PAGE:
Garbanzo beans, also known as chickpeas, make their way into many of our menu items, why… well, our homemade hummus spreads, of course! These creamy, smooth textured legumes give a great nut-like flavor to any recipe. Wait, did we say legumes - yep!! - and you know what that means, FIBER! But not just fiber, garbanzo beans are also loaded with plant-based protein. Consequently, this fiber-protein combo leads to fantastic digestive support, blood sugar regulation, and weight loss potential (since these little guys help keep you fuller longer). In other words, these little mighty legumes are sure to make you feel garbanzo-tastic!
provides a great natural energy boost, supplies digestive support, helps with blood sugar regulation, aids in weight loss, and provides fantastic antioxidant benefits including anti-inflammatory and anti-cancer properties
molybdenum, manganese, folate, tryptophan, copper, phosphorus, iron, fiber, protein, flavonoids, phenolic acids, anthocyanins
Did you know?
Garbanzo beans are one of the most popular legumes worldwide!
Edamame are boiled immature green soybeans that are immediately frozen to maintain freshness. Edamame is one of the few plant-based sources of complete protein thanks to its amazing amino acid content. Plus, it's also rich in phytoestrogen and may help reduce risk of hormone-related cancers! We give these little mighty soybeans a double thumbs up!
promotes healthy digestion, provides eye, skin, anti-inflammatory, anti-aging & cardiovascular benefits, lowers cholesterol, may reduce the risk of hormone-sensitive cancers, may also help relieve menopausal symptoms.
fiber, protein, omega-3, omega-6, vitamin C, iron, vitamin A, calcium, potassium, zinc, magnesium, manganese, phosphorus, B-complex vitamins, folate, saponins, and vitamin K, phytoestrogens, isoflavones
Did you know?
Fresh edamame is always green, if the bean has yellow or brown discoloration then it is old and has probably lost some flavor.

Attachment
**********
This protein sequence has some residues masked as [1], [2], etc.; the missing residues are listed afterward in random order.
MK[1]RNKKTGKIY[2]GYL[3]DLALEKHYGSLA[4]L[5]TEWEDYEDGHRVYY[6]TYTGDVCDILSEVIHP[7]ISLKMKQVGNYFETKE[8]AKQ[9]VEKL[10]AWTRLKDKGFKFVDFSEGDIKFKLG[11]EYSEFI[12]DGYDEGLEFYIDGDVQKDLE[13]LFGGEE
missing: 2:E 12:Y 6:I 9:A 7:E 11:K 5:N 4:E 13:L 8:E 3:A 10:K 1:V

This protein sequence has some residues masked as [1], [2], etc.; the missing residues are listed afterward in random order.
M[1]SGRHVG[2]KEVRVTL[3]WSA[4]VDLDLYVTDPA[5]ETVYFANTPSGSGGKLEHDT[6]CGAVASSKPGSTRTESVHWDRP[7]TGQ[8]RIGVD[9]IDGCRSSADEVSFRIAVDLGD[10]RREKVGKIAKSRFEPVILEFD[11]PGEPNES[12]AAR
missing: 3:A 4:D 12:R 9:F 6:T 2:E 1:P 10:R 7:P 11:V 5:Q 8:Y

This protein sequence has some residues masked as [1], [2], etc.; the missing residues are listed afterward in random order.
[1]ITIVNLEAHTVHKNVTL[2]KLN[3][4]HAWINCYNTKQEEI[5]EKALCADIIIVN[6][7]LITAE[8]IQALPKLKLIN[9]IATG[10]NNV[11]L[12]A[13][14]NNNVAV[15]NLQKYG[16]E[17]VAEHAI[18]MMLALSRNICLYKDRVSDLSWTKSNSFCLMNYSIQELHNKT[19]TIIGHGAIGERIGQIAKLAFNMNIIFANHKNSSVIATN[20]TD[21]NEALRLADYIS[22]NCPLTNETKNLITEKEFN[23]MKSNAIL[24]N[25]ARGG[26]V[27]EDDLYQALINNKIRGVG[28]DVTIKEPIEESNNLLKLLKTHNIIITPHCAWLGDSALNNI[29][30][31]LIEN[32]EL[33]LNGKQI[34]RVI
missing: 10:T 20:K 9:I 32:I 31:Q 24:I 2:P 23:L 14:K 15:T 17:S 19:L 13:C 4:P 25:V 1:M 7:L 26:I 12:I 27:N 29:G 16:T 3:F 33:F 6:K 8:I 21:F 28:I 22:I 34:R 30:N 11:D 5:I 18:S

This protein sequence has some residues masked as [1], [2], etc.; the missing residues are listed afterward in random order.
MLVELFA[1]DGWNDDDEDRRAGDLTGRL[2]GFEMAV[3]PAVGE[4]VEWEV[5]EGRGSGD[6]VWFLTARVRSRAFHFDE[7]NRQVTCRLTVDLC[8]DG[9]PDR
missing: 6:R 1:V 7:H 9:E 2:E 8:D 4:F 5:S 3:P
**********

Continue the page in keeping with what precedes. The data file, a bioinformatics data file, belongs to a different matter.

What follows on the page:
Black beans, the inspiration behind many of our southwest recipes, are one of the best plant-based foods you could eat, especially when talking about their great fiber and protein richness. More specifically, this legume’s fiber-protein combo does not only lead way to a healthy digestive tract and cardiovascular system, but also helps balance and regular blood sugar levels and keep you fuller longer. But wait, there’s more, similar to dark colored berries, black beans are a great source of anthocyanin, an antioxidant pigment that provides our bodies with amazing anti-inflammatory and cancer-fighting benefits - brilliant! Plus, did we mention… they are absolutely DELICIOUS?!
Provides great anti-inflammatory benefits, may help reduce the risk of colon cancer, supplements amazing enzymatic support, provides a healthy and natural energy boost, supports a healthy digestive tract and cardiovascular system, and helps balance and regulate blood sugar levels, keeps you fuller longer
anthocyanin flavonoids, molybdenum, folate, fiber, tryptophan, manganese, protein, magnesium, thiamin, phosphorus, and iron
Did you know?
Black beans, and other legumes, are actually healthy for the soil in which they grow in. Legumes add nitrogen to their soil instead of taking it.
Alfalfa sprouts may be tiny, but they sure are mighty! These leafy seeds, shoots, or legumes (sources list them under all three) are packed with concentrated amounts of nutrients like vitamin A, niacin, calcium, vitamin C, vitamin K, B vitamins, iron, magnesium, phosphorus, zinc, and vitamin E. Not to mention, alfalfa sprouts are also a surprisingly good source of plant-based protein… yep! Now, they may be mild and weirdly textured for some, but for others they are gourmet - adding them to sandwiches, wraps, and salads, it’s sometimes just what’s needed to complete the meal!
Promotes bone & muscle health, regulates blood clotting, boosts the immune system, helps lower LDL "bad" cholesterol, aids in weight loss, helps reduce symptoms of menopause & risk of heart disease, cancer, and osteoporosis, as well as, helps keep calcium in bones and activates osteocalcin.
protein, calcium, potassium, vitamin K, vitamin C, saponins, fiber, vitamin A, vitamin B6, magnesium, iron, copper, vitamin E, zinc, pantothenic acid, folate, phytoestrogens, niacin, and thiamin
Did you know?
According to the California Alfalfa and Forage Association, "The name 'alfalfa' comes from Arabic, Persian, and Kashmiri words meaning 'best horse fodder' and 'horse power.